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Lawrence Falbe featured in article “Q&A With Quarles & Brady’s Larry Falbe”


Lawrence W. Falbe is a partner in Quarles & Brady LLP's Chicago office. Larry Falbe’s practice focuses on environmental transactional support (both real estate and corporate), environmental defense and litigation, brownfields issues and environmental compliance matters.

Q: What is the most challenging case you have worked on and what made it challenging?

A: My most challenging recent case was an administrative environmental case brought by the U.S. Environmental Protection Agency against a small used-oil supplier that was accused of handling alleged hazardous waste under the Resource Conservation and Recovery Act. The EPA asserted that use of the material at issue as a substitute for carbon in feedstock for a blast furnace was a violation of RCRA because the material was a “by-product” under the solid waste regulations and was being “burned for energy recovery.”

There were three significant challenges: most of the critical information regarding the material at issue was held by a third-party supplier, and discovery in the administrative context is extremely limited; the admissibility of hearsay under the administrative rules allowed the EPA to admit documents for which it had no foundation or context; and the inflexibility of the RCRA penalty policy allowed the EPA to seek an outrageously large penalty even where no evidence of knowing conduct existed.

The fact that the material was provided to the client on bills of lading, with attached material safety data sheets, and was treated by all parties as a useful product, and not a waste, did not impress the EPA.

Rather, the EPA relied on a rigid and hypertechnical interpretation of the solid waste regulations to assert liability and demand a seven-figure penalty. A decision is pending.

Q: What aspects of your practice area are in need of reform and why?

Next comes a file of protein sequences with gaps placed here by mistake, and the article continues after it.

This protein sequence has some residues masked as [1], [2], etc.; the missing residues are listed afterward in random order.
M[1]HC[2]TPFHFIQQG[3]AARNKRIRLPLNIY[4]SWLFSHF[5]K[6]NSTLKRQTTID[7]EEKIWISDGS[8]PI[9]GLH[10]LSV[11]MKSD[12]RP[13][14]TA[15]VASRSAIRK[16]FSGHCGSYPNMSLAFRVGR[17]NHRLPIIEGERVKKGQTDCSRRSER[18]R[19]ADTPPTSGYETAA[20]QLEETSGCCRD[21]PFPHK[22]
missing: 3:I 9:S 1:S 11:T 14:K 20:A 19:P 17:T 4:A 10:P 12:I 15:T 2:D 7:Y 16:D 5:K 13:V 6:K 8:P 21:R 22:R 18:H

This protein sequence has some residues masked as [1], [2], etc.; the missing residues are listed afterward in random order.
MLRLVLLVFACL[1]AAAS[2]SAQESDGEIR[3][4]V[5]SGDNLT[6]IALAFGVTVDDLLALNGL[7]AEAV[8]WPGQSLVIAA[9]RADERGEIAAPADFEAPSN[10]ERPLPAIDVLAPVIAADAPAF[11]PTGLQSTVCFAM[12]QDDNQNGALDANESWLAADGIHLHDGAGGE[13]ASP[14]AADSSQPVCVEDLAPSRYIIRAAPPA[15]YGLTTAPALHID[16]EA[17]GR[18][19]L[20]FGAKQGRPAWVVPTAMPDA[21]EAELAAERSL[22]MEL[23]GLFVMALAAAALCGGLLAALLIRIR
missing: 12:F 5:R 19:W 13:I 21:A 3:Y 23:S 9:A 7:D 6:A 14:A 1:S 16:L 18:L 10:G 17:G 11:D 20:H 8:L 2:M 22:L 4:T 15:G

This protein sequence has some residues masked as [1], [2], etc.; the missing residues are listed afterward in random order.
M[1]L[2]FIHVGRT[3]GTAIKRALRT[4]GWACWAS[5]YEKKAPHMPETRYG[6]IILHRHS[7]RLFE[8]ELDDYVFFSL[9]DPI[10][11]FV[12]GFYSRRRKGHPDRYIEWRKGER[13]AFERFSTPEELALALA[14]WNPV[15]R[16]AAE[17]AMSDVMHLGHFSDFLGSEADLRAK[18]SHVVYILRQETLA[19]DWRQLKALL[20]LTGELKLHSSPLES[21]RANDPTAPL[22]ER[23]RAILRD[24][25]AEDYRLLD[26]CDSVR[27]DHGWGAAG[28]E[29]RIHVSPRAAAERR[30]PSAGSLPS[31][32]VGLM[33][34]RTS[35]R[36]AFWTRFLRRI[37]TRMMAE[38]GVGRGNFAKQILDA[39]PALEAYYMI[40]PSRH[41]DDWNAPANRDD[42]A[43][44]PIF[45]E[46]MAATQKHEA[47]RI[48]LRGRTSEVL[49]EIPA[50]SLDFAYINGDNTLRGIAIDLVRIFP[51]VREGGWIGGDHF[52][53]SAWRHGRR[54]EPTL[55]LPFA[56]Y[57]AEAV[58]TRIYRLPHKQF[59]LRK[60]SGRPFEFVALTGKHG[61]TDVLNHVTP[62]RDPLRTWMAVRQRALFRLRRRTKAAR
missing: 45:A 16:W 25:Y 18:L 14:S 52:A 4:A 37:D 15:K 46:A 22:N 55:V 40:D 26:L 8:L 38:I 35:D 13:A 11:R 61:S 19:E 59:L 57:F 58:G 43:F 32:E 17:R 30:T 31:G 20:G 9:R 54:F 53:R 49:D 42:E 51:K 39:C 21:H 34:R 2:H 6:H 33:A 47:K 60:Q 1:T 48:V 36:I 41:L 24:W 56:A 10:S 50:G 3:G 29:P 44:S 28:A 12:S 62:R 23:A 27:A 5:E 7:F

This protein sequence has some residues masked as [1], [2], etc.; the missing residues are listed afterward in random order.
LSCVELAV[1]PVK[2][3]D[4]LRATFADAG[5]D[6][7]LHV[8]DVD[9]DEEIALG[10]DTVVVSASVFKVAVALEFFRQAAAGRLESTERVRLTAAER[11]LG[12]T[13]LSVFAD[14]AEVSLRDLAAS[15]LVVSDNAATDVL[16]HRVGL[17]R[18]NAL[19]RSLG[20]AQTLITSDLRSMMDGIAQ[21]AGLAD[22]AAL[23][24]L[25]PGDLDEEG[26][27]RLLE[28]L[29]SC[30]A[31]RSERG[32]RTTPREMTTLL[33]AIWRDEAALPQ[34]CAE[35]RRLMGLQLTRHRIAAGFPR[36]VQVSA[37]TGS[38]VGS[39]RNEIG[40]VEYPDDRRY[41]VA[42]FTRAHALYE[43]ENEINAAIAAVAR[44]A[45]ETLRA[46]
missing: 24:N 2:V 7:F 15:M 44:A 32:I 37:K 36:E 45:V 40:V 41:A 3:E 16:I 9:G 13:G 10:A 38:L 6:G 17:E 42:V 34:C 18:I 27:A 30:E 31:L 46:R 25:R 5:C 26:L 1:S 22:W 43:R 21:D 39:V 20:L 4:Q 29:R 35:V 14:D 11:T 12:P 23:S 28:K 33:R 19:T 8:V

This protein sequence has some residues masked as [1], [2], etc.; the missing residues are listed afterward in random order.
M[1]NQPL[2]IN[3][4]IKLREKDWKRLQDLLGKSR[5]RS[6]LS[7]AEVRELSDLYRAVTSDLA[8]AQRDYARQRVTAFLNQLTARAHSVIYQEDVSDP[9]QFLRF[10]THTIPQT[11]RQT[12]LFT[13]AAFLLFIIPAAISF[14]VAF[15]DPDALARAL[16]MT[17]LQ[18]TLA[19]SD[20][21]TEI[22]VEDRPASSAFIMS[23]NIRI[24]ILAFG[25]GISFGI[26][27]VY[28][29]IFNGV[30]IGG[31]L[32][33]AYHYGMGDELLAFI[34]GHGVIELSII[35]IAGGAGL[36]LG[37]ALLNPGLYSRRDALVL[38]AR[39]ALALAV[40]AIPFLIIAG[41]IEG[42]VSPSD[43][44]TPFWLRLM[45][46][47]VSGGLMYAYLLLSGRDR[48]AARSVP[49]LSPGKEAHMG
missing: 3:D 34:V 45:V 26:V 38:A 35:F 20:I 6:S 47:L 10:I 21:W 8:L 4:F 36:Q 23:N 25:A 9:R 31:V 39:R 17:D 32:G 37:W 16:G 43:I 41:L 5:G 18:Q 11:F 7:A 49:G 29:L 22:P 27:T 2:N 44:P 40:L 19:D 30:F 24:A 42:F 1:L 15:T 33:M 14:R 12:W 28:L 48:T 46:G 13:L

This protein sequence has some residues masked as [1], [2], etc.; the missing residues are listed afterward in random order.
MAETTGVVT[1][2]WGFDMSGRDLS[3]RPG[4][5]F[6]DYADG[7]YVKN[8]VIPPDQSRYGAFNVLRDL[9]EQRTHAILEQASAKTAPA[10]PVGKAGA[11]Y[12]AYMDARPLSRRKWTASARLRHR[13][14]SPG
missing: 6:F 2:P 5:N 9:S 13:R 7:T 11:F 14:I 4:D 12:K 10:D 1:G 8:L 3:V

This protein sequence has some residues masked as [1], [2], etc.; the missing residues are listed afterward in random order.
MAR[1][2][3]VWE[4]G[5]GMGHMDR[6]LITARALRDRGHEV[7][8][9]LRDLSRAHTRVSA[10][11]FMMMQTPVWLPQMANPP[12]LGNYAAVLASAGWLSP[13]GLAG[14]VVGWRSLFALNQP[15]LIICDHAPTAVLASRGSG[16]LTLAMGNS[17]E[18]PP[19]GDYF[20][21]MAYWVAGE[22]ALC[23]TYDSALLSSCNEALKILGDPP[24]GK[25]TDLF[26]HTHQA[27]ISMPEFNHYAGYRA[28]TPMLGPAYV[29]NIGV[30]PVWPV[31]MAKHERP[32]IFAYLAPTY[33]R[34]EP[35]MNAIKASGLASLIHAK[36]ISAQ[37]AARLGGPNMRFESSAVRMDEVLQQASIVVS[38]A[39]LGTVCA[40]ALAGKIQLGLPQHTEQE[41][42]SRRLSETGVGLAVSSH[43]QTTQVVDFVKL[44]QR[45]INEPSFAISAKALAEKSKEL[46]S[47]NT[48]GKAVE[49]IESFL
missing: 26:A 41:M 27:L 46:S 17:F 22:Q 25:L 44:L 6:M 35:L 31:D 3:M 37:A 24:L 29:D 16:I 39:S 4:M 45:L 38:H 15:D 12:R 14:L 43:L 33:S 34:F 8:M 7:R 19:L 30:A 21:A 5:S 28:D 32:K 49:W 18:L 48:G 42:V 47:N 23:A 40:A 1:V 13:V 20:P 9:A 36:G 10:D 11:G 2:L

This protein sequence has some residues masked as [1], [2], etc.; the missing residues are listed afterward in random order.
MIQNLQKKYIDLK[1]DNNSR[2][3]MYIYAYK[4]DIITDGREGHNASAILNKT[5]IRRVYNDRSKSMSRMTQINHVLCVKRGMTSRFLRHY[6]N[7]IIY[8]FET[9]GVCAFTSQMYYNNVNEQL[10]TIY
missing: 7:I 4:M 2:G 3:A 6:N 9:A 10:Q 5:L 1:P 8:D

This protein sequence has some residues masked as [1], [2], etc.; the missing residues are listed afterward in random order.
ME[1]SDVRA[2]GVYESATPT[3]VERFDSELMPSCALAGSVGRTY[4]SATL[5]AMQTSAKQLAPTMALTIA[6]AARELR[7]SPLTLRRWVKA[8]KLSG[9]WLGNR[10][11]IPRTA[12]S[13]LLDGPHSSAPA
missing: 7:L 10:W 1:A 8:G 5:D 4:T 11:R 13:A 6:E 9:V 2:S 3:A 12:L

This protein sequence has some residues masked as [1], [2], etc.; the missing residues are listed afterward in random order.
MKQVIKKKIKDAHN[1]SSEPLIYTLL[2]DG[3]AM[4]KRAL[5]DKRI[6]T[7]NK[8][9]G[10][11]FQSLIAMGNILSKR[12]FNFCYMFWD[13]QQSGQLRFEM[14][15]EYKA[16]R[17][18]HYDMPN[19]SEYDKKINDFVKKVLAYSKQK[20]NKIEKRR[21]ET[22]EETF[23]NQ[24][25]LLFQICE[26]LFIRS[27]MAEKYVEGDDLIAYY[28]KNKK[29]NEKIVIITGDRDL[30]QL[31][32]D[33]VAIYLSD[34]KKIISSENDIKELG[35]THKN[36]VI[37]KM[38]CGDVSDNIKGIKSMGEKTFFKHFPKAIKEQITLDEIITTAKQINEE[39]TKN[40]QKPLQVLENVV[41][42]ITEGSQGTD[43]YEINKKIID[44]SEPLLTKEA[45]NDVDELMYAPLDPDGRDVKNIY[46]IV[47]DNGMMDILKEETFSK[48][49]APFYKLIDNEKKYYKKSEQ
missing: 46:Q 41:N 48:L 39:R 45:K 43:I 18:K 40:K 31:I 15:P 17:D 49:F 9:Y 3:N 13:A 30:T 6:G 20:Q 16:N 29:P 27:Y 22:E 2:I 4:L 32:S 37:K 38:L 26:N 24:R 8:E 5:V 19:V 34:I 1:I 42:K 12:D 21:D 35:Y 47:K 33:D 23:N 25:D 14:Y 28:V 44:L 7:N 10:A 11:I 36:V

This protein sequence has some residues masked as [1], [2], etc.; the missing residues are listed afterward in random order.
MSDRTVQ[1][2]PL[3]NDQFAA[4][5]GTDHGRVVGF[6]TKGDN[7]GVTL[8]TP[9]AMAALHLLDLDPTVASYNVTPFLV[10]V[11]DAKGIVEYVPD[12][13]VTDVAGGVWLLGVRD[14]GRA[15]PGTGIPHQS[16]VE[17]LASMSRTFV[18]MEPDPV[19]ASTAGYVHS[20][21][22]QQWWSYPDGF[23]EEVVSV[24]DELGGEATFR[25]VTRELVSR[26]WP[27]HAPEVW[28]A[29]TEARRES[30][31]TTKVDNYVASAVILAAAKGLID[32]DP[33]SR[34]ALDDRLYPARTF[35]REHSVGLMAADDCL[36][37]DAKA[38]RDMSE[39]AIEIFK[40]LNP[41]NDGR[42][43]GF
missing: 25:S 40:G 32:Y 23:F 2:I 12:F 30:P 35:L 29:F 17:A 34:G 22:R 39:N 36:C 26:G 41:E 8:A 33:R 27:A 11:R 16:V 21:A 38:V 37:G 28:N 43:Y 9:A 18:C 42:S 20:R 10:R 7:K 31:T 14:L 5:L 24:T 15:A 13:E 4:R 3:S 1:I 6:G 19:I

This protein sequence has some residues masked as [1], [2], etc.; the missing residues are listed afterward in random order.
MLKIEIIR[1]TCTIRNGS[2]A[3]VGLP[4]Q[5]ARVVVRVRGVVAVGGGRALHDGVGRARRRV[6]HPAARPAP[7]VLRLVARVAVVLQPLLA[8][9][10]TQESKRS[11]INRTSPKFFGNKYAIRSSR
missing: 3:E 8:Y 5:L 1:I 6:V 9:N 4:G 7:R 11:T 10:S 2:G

A: Cleanup of contaminated sites under the Comprehensive Environmental Response, Compensation and Liability Act (aka Superfund) is hopelessly mired in bureaucracy and overly complex regulations. The EPA is not held accountable for not efficiently facilitating cleanups even where parties are willing to act quickly.

Too much emphasis is placed on adherence to the CERCLA multistage process for investigation, analysis and eventual remediation rather than focusing on common-sense solutions to environmental remediation challenges, which greatly increases the time and costs involved with cleaning up sites.

Q: What is an important issue or case relevant to your practice area and why?

A: The Burlington Northern v. United States case dealing with “arranger” liability under CERCLA, and apportionment of damages continues to influence lower courts confronted with the complex legal and factual issues of assigning shares of liability to potentially responsible parties.

Under Burlington Northern, the concept of allocation of liability among parties based on reasonable evidence was acknowledged by the U.S. Supreme Court to be a viable concept, whereas CERCLA’s strict, joint and several liability precepts had too often, for many years, meant that all parties involved with a contaminated site bore the risk of disproportionate liability even where some evidence supporting a lesser share of liability existed.

Q: Outside your own firm, name an attorney in your field who has impressed you and explain why.

A: Michael Goldstein, a transactional environmental lawyer in Florida, is a leader in advancing environmental due diligence concepts. Michael recently founded his own firm in Florida, The Goldstein Environmental Law Firm PA. He is one of the best in the business at assessing environmental liability and issues and providing sound legal advice and creative environmental solutions to his clients.

Q: What is a mistake you made early in your career and what did you learn from it?

A: Looking back, I wish I would have pursued a judicial clerkship for a year after law school because for a litigator, an understanding of a judge’s process for analyzing a case and rendering an opinion is critical for ascertaining which arguments and strategy will be effective in presenting your case. While over my career, I have gained a good understanding of the "back-in-chambers" process, I think my early years as a lawyer would have benefited from having direct experience in that regard.